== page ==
What Are Merchant Services
Gym owners use merchant services to process credit card and ACH transactions. Furthermore, if you own a gym and would like to collect one-time or recurring credit card payments you’ll need merchant services. Easily accept credit card payments at your gym, on-the-go, or through your gym management software. However, if you don’t do your homework first, you’ll wind up being over-charged.
Watch Out For High Merchant Fees
Some merchant service providers charge as much as 4-5% per transaction. Generally, high fees add up quickly in a busy gym, therefore leading to reduced profits for the gym owner. Additionally, long-term contracts with the wrong provider can wind up costing thousands in mark ups and overbilling for unnecessary services.
Always review your merchant statement for hidden fees. Make sure you choose a payment processor that looks out for your best interest. Too often we see payment processors taking advantage of merchants. They promise the lowest fees but add huge markups to their interchange rates.
Reading A Merchant Services Statement
First, request a copy of your merchant statement from your service provider. Next, start by defining your current pricing model or setup. Are you are set up with Interchange Plus, Tiered, or a Flat rate pricing structure? Knowing this will help calculate your current rates and predicting any future processing costs.
The Interchange rate is the wholesale cost of doing business with the card issuers. Visa, Mastercard, Discover, and Amex all charge a fee to access their network. Hundreds of variations go into determining this fee:
- Card Issuer
- Type of Card Used (Debit/Credit/Rewards)
- How Was The Card Used (Point of Sale/Card Not Present)
Typically, the lowest interchange rates are for debit card transactions and the highest rates are from business reward cards or keyed-in transactions.
For example, if you run a visa debit card through a point of sale machine, the interchange rate is 0.80% + $0.15 a transaction. However, depending on the mark up size (basis points added) from your merchant processor you may be paying almost double on that transaction.
An example of an interchange pricing model would be: (Interchange + 0.25% + $0.25 a transaction)
Rather than using unique interchange rates for each transaction type, many merchant processors will also tier their pricing into groups for qualified, mid-qualified, and non-qualified transactions. With most tiered pricing models, standard debit or credit card transactions remain qualified. Transactions considered to be non-qualified are typically business or reward cards with points or other incentives.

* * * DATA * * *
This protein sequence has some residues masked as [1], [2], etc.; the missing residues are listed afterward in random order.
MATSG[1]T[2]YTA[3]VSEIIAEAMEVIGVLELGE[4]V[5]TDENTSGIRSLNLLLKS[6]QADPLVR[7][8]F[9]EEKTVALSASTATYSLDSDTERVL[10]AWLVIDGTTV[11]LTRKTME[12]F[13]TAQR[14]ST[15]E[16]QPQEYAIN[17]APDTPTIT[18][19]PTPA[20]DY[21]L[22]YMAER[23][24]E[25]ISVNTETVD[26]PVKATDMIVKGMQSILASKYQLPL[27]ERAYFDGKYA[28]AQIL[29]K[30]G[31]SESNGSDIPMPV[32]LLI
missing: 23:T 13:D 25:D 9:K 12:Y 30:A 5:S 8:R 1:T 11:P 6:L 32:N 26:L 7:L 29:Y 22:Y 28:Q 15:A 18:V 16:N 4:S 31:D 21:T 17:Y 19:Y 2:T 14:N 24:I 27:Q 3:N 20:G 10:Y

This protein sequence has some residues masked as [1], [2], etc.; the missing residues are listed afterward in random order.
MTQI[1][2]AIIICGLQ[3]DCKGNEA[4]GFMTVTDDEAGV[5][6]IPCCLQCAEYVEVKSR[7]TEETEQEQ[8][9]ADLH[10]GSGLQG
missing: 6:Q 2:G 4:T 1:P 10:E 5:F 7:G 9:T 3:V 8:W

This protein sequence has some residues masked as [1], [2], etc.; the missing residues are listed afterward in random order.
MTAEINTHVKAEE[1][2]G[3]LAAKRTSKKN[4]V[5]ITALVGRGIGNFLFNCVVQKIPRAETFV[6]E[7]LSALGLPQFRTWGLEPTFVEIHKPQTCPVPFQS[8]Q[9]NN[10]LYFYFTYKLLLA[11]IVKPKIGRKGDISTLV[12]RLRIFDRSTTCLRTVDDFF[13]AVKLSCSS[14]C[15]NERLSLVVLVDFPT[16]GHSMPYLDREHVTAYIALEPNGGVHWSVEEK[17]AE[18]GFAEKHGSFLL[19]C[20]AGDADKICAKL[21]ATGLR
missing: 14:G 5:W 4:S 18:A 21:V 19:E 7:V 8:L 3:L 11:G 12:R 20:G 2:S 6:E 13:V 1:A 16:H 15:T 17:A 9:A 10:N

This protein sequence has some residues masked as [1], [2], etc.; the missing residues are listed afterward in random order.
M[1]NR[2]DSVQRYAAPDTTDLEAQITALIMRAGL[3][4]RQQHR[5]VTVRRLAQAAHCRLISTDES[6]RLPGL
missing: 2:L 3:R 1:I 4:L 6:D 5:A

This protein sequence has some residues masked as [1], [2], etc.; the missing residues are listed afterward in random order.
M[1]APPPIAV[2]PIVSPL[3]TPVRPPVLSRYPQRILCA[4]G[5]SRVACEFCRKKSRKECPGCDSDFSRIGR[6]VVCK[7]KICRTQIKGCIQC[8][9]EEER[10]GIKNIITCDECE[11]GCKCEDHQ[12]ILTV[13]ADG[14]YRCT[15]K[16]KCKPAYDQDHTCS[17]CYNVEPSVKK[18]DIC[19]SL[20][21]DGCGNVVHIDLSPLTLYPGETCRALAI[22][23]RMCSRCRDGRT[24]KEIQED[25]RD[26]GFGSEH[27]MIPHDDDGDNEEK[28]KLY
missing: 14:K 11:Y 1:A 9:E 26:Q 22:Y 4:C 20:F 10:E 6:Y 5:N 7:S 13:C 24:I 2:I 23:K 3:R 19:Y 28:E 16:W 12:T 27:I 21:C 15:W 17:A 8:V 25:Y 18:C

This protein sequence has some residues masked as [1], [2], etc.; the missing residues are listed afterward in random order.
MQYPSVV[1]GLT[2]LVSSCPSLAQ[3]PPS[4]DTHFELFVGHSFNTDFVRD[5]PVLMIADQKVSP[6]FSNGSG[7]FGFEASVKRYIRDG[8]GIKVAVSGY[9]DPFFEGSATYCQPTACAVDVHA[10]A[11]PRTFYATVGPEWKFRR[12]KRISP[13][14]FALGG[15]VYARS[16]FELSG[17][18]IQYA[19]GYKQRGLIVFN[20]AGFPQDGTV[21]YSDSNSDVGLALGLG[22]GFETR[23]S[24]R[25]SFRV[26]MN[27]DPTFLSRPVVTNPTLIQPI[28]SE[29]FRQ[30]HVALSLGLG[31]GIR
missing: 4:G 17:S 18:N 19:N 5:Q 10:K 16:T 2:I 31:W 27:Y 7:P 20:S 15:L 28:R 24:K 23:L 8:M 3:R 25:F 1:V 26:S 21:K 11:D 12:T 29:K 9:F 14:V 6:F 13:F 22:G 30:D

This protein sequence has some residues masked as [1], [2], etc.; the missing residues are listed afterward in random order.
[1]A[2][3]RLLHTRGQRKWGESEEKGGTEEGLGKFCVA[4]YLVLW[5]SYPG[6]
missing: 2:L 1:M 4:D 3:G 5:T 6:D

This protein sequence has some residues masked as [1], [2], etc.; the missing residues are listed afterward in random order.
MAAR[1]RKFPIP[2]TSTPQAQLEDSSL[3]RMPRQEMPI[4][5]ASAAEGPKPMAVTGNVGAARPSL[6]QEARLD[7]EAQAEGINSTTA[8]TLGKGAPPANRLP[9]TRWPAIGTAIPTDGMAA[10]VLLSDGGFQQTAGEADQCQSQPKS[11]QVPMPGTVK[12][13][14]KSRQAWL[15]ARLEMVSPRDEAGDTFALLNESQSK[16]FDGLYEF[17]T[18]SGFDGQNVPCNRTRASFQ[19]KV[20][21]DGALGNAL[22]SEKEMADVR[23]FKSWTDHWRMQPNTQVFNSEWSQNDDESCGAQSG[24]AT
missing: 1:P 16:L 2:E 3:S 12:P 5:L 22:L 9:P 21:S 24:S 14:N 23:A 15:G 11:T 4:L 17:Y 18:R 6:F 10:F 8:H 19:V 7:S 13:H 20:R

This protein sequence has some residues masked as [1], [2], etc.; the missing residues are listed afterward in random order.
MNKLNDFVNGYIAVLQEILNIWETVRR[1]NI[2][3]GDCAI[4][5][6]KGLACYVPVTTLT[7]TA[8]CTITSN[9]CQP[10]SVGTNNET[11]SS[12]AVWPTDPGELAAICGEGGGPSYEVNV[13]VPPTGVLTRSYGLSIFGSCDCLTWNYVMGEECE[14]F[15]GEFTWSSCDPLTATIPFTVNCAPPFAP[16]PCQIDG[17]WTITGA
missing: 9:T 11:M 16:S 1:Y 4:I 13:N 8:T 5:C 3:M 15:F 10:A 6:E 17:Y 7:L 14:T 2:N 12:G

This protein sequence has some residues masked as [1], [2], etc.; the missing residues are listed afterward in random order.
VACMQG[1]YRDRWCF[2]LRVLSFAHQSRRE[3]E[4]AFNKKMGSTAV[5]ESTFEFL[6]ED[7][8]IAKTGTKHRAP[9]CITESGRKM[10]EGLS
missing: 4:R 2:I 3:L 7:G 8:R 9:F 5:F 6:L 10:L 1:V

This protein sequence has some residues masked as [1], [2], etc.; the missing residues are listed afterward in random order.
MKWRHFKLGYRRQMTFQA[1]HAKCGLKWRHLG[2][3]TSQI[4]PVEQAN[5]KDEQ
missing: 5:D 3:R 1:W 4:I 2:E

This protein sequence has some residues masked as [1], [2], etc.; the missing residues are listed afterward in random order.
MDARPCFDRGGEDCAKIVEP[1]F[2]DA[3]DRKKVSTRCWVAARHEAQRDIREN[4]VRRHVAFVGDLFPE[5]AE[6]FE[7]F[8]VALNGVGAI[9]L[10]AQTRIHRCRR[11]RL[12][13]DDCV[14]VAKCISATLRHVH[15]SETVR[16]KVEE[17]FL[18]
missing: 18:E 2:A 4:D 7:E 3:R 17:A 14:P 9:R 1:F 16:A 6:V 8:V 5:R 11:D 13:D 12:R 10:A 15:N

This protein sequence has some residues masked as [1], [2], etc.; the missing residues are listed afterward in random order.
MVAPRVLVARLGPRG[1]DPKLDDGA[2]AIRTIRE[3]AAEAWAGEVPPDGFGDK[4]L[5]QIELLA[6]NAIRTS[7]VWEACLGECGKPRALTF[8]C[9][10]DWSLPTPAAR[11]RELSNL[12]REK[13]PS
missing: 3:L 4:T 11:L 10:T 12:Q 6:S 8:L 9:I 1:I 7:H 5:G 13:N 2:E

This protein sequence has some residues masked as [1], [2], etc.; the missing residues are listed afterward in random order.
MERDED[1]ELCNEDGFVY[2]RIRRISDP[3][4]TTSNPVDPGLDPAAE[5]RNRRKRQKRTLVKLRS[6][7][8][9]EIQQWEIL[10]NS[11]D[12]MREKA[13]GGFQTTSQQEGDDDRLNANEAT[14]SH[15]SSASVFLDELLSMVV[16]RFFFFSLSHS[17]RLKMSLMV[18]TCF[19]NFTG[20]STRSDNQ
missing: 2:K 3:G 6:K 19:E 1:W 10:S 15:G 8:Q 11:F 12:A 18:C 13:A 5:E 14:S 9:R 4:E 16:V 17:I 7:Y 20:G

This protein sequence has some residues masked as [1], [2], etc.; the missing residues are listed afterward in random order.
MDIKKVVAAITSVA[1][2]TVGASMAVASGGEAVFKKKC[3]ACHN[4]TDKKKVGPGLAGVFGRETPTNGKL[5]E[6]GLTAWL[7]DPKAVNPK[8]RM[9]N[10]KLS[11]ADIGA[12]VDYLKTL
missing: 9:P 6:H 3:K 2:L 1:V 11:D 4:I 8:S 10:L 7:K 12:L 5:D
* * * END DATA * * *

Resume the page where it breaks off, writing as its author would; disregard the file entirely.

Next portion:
An example of tiered pricing would be:
2.15% + $0.25 for qualified transactions. 3.25 + $0.30 for non-qualified transactions.
Flat Rate Pricing
This setup allows the merchant to pay a fixed rate for each transaction. It is by far the simplest pricing model but normally ends up costing the merchant the most money on a per transaction basis. The only benefit of this model is that there are typically no monthly fees associated with these accounts.
PCI stands for Payment Cards Industry. Generally referred to as technical and operational standards. Set forth by the card issuers, it ensures the security of credit card transactions. You must review your PCI fees to make sure you’re up-to-date and compliant with all the payment rules.
Your PCI fees may be billed annually or broken down into monthly payments. Make sure to complete any required surveys or test procedures, so you’re not charged additional non-compliance fees. The typical fees range from $60-120 per year.
Equipment, Software, Payment Gateway
Additionally, if you leased equipment, used software, or purchased point of sale equipment you may find even more fees. Mobile card readers and credit card machines could potentially add monthly service fees. Make sure to review those fees and determine whether you are actually using the equipment.
Gateway fees can run anywhere from $10-25 a month. More advanced software and Point of Sale equipment set ups can cost more than $100 a month.
Lastly, be sure to check your other monthly statement fees. Monthly minimums, online reporting fees, monthly fixed fees, and statement fees all add up. Most merchant processors charge anywhere from $10- 25 for those fees but they could be much higher.
Net Effective Rate
Finally, use this simple formula to figure out how much you pay in fees overall by determining your net effective rate. To calculate this, just take your total merchant statement fees and divide that by your total processing volume for the month.
For example, if you processed $11,000 for the month of December and you were charged $465 total fees for that month your net effective rate would be 4.2% ($465/$11,000)